Hot Mic Catches Biden’s Strange Comment to French President at D-Day Event

Hot Mic Catches Biden’s Strange Comment to French President at D-Day Event

A hot mic caught President Joe Biden informing French President Emmanuel Macron that he would need to be the first to leave an 80th anniversary D-Day commemoration in Normandy, France, on Thursday.

The event took place at the Normandy American Cemetery in Colleville-sur-Mer, which overlooks Omaha Beach, where American forces suffered the most casualties during the D-Day invasion.

The cemetery holds the graves of 9,388 Americans who were killed on D-Day and in the ensuing battle for Normandy. Additionally, 1,557 names are listed on the Walls of the Missing at the site.

As Biden walked into the ceremony with Macron, he was heard saying, “My advance team said I gotta leave, be the first one to leave, because I hold people up.”

Macron did not respond and continued heading toward the event.

Later during the ceremony, Biden seemed to want to sit down while standing alongside first lady Jill Biden, Macron, and the French president’s wife, Brigitte Macron.

True to his word, when the commemoration ended, Biden left the stage promptly, while Macron stayed behind to continue greeting American veterans, embracing some of them.

Biden and the first lady did shake hands with some World War II veterans as they exited the stage.

USA Today reported that an estimated 10,000 to 12,000 people attended Thursday’s ceremony.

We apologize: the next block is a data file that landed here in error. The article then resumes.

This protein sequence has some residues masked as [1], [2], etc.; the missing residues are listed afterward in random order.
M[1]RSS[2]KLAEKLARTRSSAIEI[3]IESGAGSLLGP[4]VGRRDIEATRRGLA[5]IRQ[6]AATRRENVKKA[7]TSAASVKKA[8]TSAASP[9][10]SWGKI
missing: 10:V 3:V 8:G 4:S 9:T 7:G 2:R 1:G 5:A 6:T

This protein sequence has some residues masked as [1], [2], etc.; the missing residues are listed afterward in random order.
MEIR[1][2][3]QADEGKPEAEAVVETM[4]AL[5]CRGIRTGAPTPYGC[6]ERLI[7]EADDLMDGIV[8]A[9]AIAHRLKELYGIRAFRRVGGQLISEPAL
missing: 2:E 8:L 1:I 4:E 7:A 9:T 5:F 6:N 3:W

The Normandy invasion was the largest amphibious operation in the history of warfare.

The battle took place on a 50-mile stretch of coast nearly five years after German dictator Adolf Hitler plunged the world into war by invading and occupying much of Europe.

The Allies assembled more than 156,000 troops, nearly 7,000 ships, and over 11,000 aircraft for the operation, according to the Department of Defense.

The D-Day plan involved crossing the English Channel and landing on five Normandy beach sites, as well as dropping paratroopers from the 101st and 82nd Airborne divisions behind enemy lines.

In his Order of the Day for the operation, Supreme Allied Commander Gen. Dwight Eisenhower said, “Soldiers, Sailors, and Airmen of the Allied Expeditionary Force! You are about to embark upon the Great Crusade, toward which we have striven these many months. The eyes of the world are upon you. The hopes and prayers of liberty-loving people everywhere march with you.”

He concluded by saying, “Good luck! And let us all beseech the blessings of Almighty God upon this great and noble undertaking.”

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